Back-office and operational functions are no strangers to the digital revolution. In fact, countless finance and supply organizations deploy some digital tools and are likely exploring other digital opportunities. But because the new core trend involves transformation on a much larger and fundamental scale, it might be useful to correct a few misconceptions that digital dabblers may have about the journey ahead.
Misconception: I’m better off waiting for my ERP vendor to offer cognitive tools specifically designed for the finance and supply chain modules I’m running.
Reality: The cognitive market is already showing signs of consolidating. Big enterprise software and cloud vendors are selecting cognitive tools and incorporating them into their products. In the future, small companies currently driving much of the innovation in the cognitive space likely will either be swallowed up or find a niche trajectory to follow independently. You can’t afford to wait for the market to sort itself out. Your competition is already kicking the tires on existing products and laying the groundwork for a digital future.
Misconception: I have a robust finance system that allows me to see all numbers and processes in gory detail. What’s more, there’s very little latency. Why would I want to automate?
Reality: We would venture a guess that many of the dedicated finance team members who think they are performing analysis are, in reality, trying to protect the predictability of earnings forecasts. CFOs can unburden these underused workers by using machine learning tools to automate the planning and forecasting processes. This can free finance talent to focus on generating real business insights. There is a bigger automation picture to consider. Chances are other enterprise groups are already exploring automation opportunities. Though domain-specific automation initiatives can drive discrete efficiencies, in the near future, companies may be able to maximize automation’s impact by applying it consistently across HR, supply chain, finance, and other enterprise domains. Automation—with RPA, cognitive, and other dedicated tools—represents the future.
Misconception: Staff members in my finance organization are top-notch. They should have no problem with new digital systems and processes.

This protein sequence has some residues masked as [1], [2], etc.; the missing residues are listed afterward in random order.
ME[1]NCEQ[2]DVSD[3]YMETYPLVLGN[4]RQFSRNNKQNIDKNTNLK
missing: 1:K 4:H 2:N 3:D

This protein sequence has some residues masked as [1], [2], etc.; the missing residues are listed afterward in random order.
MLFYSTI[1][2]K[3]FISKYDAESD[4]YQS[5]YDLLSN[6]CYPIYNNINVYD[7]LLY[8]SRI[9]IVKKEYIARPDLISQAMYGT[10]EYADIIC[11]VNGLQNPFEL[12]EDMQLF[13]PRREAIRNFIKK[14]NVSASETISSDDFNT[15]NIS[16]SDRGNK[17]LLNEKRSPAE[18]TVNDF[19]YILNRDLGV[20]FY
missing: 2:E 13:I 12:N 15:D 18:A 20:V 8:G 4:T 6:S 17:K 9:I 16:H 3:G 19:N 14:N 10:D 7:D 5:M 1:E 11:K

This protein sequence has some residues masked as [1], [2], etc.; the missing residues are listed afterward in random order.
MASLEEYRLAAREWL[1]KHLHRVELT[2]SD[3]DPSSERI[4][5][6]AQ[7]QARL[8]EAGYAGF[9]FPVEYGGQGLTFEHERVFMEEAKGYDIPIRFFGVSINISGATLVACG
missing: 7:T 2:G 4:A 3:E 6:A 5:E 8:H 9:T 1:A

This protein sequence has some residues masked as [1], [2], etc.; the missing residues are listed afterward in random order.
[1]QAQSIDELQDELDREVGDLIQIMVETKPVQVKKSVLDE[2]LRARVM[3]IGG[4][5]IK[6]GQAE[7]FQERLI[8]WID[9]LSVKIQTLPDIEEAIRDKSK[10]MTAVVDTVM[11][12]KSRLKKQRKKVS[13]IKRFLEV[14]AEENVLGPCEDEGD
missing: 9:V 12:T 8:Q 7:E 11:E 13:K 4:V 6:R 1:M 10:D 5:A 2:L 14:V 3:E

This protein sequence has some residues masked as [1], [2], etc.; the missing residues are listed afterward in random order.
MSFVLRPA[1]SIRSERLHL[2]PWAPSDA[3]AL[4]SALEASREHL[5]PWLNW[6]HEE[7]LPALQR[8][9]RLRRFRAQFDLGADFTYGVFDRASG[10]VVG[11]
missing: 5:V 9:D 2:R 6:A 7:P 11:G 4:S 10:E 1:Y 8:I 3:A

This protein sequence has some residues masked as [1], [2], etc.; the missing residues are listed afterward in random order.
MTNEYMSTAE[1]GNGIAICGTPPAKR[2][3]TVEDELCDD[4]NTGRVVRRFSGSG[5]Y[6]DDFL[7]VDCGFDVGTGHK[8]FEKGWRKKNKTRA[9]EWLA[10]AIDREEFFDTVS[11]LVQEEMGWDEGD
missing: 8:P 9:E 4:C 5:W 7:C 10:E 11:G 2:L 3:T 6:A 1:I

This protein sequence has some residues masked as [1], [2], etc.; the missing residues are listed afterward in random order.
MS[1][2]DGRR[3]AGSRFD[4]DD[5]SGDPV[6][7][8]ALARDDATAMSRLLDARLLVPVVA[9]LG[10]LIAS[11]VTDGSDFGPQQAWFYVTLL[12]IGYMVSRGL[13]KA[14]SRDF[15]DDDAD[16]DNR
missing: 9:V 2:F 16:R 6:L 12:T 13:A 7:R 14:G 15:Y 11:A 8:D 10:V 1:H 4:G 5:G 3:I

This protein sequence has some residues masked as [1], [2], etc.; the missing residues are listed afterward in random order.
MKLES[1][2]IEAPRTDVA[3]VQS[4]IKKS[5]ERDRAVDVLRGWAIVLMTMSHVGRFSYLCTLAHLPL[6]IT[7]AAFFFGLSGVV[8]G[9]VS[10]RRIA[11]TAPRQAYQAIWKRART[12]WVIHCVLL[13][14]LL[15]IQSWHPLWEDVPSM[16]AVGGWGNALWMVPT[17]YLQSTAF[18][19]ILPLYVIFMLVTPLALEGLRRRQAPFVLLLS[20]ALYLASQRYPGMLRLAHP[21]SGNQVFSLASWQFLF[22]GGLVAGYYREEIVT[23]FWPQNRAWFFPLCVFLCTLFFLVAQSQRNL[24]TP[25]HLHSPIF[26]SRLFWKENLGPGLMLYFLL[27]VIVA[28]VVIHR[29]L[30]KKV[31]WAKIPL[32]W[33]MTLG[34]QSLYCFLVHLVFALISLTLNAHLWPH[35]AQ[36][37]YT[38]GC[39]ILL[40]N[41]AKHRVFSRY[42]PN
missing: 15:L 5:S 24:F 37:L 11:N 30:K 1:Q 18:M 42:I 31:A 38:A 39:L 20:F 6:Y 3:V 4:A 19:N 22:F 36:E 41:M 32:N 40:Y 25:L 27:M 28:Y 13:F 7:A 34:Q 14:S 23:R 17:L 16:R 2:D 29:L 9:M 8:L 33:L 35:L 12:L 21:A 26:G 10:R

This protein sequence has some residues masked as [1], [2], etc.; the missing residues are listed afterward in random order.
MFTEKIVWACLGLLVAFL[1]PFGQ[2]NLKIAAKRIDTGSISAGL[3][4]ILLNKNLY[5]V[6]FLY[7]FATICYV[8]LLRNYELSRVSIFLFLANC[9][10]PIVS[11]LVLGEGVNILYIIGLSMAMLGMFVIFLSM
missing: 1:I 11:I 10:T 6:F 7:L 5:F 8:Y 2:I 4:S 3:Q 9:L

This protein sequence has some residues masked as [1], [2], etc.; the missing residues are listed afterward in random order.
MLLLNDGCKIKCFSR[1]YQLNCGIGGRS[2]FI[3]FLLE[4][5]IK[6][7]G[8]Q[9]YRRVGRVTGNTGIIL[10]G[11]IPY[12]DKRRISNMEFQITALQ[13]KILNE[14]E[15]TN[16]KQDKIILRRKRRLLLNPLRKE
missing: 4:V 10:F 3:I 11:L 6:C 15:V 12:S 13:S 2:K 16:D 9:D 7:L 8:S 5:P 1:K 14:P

Reality: No doubt your workers are top-notch. But remember: The skills needed to operate finance and supply chains in a digital world are very different from traditional accounting and logistics skills. Some staff members will make the transition to more digital roles; others may not. As you think about your talent model, how will you help current employees upskill? Likewise, how will you recruit in-demand digital veterans who can pick and choose from any number of job offers? As you embrace the new core trend, don’t underestimate the importance of recruiting the right talent—every hire you make is an opportunity to prepare for a digital future.
As we automate, digitize, and integrate functions in areas such as supply chain and finance, attack surfaces expand and new risk considerations arise. However, digitizing the core can enable greater transparency, real-time communication, and faster response times, facilitating increasingly sophisticated risk management tactics that can protect an organization’s operations and assets.
Supply chain risks
While digitizing legacy supply chains can streamline processes and improve transparency, it also can create huge data stores with multiple points of vulnerability.
- The risks around data encryption and confidentiality are still a concern: It is critical to protect data, both at rest and in transit, as well as in memory.
- The use of open APIs can increase your network’s vulnerabilities; management of API-specific identities, access, data encryption, confidentiality, and security logging and monitoring controls are essential.
- The risks of a traditional supply chain—counterfeiting, malicious modifications, threats to intellectual property—still apply in a digital supply network, while the digital footprint also requires securing the flow of intellectual property.